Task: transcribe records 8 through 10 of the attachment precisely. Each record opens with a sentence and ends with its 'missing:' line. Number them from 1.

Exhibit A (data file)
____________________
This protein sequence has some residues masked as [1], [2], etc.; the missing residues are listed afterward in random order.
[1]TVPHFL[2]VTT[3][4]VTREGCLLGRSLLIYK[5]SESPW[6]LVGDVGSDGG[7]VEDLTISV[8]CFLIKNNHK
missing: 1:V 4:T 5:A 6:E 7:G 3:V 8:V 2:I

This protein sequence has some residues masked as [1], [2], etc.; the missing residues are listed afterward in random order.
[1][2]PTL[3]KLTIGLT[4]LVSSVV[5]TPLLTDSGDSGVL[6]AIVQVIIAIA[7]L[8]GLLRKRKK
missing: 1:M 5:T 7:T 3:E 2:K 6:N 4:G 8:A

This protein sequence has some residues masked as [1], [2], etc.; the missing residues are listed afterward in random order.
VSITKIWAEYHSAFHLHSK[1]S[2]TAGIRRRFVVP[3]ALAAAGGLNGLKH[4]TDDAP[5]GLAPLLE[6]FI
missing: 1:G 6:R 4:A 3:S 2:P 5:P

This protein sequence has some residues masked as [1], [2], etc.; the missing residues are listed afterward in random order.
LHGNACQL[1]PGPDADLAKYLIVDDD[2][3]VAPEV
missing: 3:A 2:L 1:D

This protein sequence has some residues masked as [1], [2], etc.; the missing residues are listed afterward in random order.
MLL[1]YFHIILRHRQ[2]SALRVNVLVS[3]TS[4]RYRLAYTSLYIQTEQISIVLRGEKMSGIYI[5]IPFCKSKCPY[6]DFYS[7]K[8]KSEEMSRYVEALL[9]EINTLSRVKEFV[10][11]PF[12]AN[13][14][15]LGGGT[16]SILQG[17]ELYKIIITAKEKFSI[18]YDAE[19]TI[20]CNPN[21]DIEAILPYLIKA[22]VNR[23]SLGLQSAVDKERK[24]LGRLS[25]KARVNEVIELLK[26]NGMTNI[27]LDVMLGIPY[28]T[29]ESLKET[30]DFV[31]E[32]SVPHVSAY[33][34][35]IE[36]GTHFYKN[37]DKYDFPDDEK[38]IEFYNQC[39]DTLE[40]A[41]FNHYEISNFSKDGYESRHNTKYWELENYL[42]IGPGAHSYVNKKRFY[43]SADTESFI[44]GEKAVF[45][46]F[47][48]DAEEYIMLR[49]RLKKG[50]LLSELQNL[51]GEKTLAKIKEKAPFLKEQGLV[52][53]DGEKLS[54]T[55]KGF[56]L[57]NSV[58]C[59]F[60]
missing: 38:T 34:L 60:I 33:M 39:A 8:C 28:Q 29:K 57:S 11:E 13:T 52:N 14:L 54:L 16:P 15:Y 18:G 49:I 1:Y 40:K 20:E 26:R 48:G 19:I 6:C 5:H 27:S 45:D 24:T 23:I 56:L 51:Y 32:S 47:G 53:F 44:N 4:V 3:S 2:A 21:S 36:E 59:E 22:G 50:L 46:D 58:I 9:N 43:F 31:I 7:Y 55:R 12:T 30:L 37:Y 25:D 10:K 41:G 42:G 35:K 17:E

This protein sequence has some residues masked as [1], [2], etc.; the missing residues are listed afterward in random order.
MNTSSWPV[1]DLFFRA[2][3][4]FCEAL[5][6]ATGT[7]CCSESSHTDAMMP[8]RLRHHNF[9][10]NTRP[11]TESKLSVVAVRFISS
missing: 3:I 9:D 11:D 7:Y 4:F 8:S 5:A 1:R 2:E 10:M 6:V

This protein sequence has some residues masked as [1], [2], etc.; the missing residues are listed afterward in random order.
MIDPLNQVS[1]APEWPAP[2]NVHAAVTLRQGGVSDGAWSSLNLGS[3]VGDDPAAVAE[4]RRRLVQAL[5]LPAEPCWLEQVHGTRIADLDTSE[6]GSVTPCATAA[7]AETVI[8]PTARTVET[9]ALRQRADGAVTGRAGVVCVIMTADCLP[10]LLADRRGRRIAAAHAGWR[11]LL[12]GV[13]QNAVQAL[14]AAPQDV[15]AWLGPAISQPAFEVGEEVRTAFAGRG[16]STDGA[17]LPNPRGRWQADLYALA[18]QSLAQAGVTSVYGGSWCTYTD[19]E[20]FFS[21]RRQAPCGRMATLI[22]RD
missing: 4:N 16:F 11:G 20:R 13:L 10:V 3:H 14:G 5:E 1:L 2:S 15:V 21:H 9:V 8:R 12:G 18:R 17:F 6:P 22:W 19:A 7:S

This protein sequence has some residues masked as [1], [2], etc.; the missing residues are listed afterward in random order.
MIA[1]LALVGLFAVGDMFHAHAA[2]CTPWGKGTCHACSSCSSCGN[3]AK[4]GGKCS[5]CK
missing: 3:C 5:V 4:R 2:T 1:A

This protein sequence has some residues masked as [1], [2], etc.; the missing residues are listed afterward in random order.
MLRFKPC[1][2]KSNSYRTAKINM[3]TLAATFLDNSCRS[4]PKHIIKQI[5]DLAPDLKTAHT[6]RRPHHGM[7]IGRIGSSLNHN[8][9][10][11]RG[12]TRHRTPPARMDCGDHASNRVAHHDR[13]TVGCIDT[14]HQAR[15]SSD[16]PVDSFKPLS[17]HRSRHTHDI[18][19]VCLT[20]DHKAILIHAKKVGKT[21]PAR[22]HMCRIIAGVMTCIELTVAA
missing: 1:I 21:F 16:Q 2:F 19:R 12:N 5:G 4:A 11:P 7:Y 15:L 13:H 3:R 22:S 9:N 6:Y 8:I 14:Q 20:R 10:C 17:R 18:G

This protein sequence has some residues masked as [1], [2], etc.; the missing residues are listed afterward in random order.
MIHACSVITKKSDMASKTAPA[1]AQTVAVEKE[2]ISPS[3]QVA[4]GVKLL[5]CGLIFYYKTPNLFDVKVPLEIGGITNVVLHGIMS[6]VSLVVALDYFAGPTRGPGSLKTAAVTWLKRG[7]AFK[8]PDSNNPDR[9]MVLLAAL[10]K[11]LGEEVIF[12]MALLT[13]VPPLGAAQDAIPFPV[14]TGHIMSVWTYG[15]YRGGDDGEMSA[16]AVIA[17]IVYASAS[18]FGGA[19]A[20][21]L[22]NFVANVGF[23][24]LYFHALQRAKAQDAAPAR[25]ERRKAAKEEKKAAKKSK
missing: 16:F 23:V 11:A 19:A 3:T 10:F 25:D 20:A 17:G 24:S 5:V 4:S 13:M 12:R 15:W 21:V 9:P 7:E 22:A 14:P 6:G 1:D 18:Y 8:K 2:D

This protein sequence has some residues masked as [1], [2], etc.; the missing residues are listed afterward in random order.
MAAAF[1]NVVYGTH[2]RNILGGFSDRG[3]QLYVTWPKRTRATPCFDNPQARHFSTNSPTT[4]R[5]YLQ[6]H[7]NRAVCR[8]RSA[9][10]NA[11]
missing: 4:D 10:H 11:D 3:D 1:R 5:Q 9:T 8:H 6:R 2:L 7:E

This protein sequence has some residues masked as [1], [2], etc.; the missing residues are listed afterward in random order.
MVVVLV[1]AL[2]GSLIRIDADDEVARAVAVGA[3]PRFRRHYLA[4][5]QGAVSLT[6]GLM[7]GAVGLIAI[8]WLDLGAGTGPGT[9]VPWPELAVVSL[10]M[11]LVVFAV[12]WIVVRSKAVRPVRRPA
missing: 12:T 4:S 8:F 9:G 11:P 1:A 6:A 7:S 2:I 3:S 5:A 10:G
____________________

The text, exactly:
This protein sequence has some residues masked as [1], [2], etc.; the missing residues are listed afterward in random order.
MIA[1]LALVGLFAVGDMFHAHAA[2]CTPWGKGTCHACSSCSSCGN[3]AK[4]GGKCS[5]CK
missing: 3:C 5:V 4:R 2:T 1:A

This protein sequence has some residues masked as [1], [2], etc.; the missing residues are listed afterward in random order.
MLRFKPC[1][2]KSNSYRTAKINM[3]TLAATFLDNSCRS[4]PKHIIKQI[5]DLAPDLKTAHT[6]RRPHHGM[7]IGRIGSSLNHN[8][9][10][11]RG[12]TRHRTPPARMDCGDHASNRVAHHDR[13]TVGCIDT[14]HQAR[15]SSD[16]PVDSFKPLS[17]HRSRHTHDI[18][19]VCLT[20]DHKAILIHAKKVGKT[21]PAR[22]HMCRIIAGVMTCIELTVAA
missing: 1:I 21:F 16:Q 2:F 19:R 12:N 5:G 4:A 11:P 7:Y 15:L 13:H 3:R 22:S 9:N 6:Y 8:I 14:Q 20:R 10:C 17:R 18:G

This protein sequence has some residues masked as [1], [2], etc.; the missing residues are listed afterward in random order.
MIHACSVITKKSDMASKTAPA[1]AQTVAVEKE[2]ISPS[3]QVA[4]GVKLL[5]CGLIFYYKTPNLFDVKVPLEIGGITNVVLHGIMS[6]VSLVVALDYFAGPTRGPGSLKTAAVTWLKRG[7]AFK[8]PDSNNPDR[9]MVLLAAL[10]K[11]LGEEVIF[12]MALLT[13]VPPLGAAQDAIPFPV[14]TGHIMSVWTYG[15]YRGGDDGEMSA[16]AVIA[17]IVYASAS[18]FGGA[19]A[20][21]L[22]NFVANVGF[23][24]LYFHALQRAKAQDAAPAR[25]ERRKAAKEEKKAAKKSK
missing: 16:F 23:V 11:A 19:A 3:T 10:F 25:D 20:A 17:G 24:S 5:V 4:S 13:M 12:R 15:W 21:V 9:P 7:E 22:A 14:P 6:G 1:D 18:Y 8:K 2:D